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Colours of the National Flag (Spain)

Last modified: 2005-12-17 by santiago dotor
Keywords: spain | specification: colour | colour | cie lab | cie 1931 |
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Meaning of the Colours

The colours in the Spanish flag probably originated in the colours of the original Spanish kingdoms' coats-of-arms. Castile has a yellow castle on a red field, Leon has a purple —sometimes dark red— lion carrying a yellow crown on a white field, Catalonia/Aragon has four red vertical pallets on a yellow field, Navarre a yellow chain on a red field (I have deliberately ommitted a correct heraldic blason). There is no specific symbolism in any of those colours, except for the legendary origin of the Aragonese-Catalan arms. One can read all sorts of things like "red stands for the blood shed by Spaniards and yellow for the bright Spanish sun" or even "red and yellow stand for bulls' and bullfighters' blood on the sand of the bullfighting ring", but they are fictitious (and frequently nonsense).

Santiago Dotor, 18 November 1998

What do the colours in the Spanish flag represent? The answer is basically "nothing". The colours were chosen in a 1785 contest among eleven other designs. From those twelve it becomes apparent that red, yellow, white and blue were preferred to other colours. It is not clear, however, that the reason to choose them was to keep the traditional, heraldical hues present in the Spanish arms. It is probable that cost of the material, ease of production and long distance reconnaisance capability played a role as important, if not much more, than tradition.

Santiago Dotor, 26 February 2001

Colour Specifications

Santiago Dotor wrote: "The red colour is quoted in the Constitution as merely "red"". There is a specification of the colours to be used for the Spanish flag in the Spanish legislation. This is not Pantone but the CIELAB system. This is what can be read in the Boletín Oficial del Estado:

Color     Denominacion color        Tono H* en    Croma C*   Claridad L*
Rojo      Rojo bandera              35.0           70.0       37.0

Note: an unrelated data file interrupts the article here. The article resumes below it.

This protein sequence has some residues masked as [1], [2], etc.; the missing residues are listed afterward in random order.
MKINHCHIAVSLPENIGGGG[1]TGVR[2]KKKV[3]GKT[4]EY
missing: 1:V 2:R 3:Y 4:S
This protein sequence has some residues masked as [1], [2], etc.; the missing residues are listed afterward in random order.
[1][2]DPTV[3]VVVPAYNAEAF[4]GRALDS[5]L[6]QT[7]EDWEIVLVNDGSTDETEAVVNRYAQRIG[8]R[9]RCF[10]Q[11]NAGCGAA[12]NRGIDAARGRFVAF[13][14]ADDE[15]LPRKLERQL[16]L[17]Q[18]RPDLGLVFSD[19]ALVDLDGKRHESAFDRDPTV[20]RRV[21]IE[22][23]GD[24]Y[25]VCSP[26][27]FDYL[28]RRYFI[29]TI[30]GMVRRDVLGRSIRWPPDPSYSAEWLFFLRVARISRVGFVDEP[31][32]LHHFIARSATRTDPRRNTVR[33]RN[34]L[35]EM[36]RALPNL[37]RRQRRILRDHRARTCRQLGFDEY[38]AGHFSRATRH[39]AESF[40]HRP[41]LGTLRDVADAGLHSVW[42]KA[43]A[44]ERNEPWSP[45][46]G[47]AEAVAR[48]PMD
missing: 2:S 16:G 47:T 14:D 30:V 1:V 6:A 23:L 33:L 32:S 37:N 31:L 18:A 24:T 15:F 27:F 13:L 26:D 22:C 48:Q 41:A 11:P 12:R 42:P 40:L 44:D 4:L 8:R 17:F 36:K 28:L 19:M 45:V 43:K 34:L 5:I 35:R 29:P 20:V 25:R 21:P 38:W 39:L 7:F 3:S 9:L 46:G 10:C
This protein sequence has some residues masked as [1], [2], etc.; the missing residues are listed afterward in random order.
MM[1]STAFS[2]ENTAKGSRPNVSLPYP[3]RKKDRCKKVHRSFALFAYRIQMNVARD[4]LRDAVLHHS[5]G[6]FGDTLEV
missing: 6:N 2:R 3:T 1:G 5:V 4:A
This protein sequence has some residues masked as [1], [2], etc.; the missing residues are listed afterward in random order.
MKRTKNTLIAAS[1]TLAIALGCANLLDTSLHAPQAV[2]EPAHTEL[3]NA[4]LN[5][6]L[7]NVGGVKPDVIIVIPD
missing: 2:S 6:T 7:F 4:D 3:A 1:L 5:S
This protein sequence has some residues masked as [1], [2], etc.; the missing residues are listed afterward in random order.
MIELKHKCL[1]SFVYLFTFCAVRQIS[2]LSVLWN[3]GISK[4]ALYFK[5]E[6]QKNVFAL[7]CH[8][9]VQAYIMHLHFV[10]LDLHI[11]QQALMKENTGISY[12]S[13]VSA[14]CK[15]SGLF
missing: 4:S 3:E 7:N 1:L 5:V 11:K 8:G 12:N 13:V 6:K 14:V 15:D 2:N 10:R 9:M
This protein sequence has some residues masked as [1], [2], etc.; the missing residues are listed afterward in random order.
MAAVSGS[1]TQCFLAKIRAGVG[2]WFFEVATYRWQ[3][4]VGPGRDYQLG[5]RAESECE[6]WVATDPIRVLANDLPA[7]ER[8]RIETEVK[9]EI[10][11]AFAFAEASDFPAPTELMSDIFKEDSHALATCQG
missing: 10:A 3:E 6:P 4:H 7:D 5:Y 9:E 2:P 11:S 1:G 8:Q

Amarillo  Amarillo gualda bandera   85.0           95.0       80.0
The International System CIE 1.931 is also mentioned:
Iluminente C
Denominacion color       Y      x       y
Rojo bandera             9.5    0.614   0.320
Amarillo gualda bandera  56.7   0.488   0.469

Pascal Vagnat, 25 September 1998

I do not know these systems, CIE-LAB and CIE-1931 (meaning I've never even heard of them), but they sure seem to be colour producing systems (as opposed to "sample palette" colour identification systems), since each colour is not identified by a arbitrary number or other list entry, but rather determined by a set of values. Moreover CIE-LAB, using "shade" (tono), "color depth" (croma) and "brightness" (claridad), surely reminds of the HSB system, which stands for "hue", "saturation" and "bright". HSB is avaliable available as an option in PhotoShop and I tried the Spanish flag values reported by Pascal Vagnat, but the comeout was nonsense: light green and brown. I guess that CIE-LAB and HSB, while being "matemathically" similar (they use the same approach to colour determination), must have different "scales", the first component being completely arbitrary. It's like defining colours in RGB and RBG: 0-255-0 is red in the first and blue in the second...

António Martins, 30 June 1999

CIE stands for Commission Internationale de l'Eclairage, or International Commission on Illumination. This organization has defined several colorimetric standards, two of which are the CIE Lab and the CIE 1931, or Yxy. Both represent colours as the coordinates of a point in a three-dimensional space, in terms of three primary colors, just as the RGB or the HSB computer standards do. All of these systems use different coordinate axis, however. In the Lab system, L is the luminance, or brightness, of the colour, and a-b are coordinates in a plane. This also can be expresed in polar form, as hue (H) and chroma (C), leading to the HCL specifications given for the Spanish flag. In the (year) 1931 standard, Y is also a kind of luminance, and x-y are again coordinates, in a different plane. There are conversion tables as well as an on-line utility to make the conversion between the CIE standards and RGB.

Juan Claudio Regidor, 18 November 1999

Applying the Colour Metric Converter to the CIE 1931 specifications of the Spanish national flag:

           Y     x      y                R    G    B
Red        9.5   0.614  0.320            168  12   27
Yellow     56.7  0.488  0.469   gives    255  179  0
Illuminant C
The closest browser safe equivalents would beRGB 153-0-51   for the red andRGB 255-204-0   
for the yellow, both darker than the middle shades used in our images, RGB 255-0-0   for the red andRGB 255-255-0   
for the yellow.

Santiago Dotor, 27 November 2000

I really think that this cannot be so. Either the CIE to RGB converter has some kind of bug or there is some fundamental impossibility in the conversion. One thing I am sure of — the Spanish flag is bright red and bright yellow, and the refered RGB values are way too dark.

António Martins, 3 December 2000

The said converter might be set to give dark values. I tried adjusting all the other variables to no avail, however. So maybe the official specification is that one and nobody uses it, not even the Spanish government. Also noteworthy is the fact that CIE 1931 is an approximation given by the law to the official CIE LAB specifications (also in FOTW).

Santiago Dotor, 4 December 2000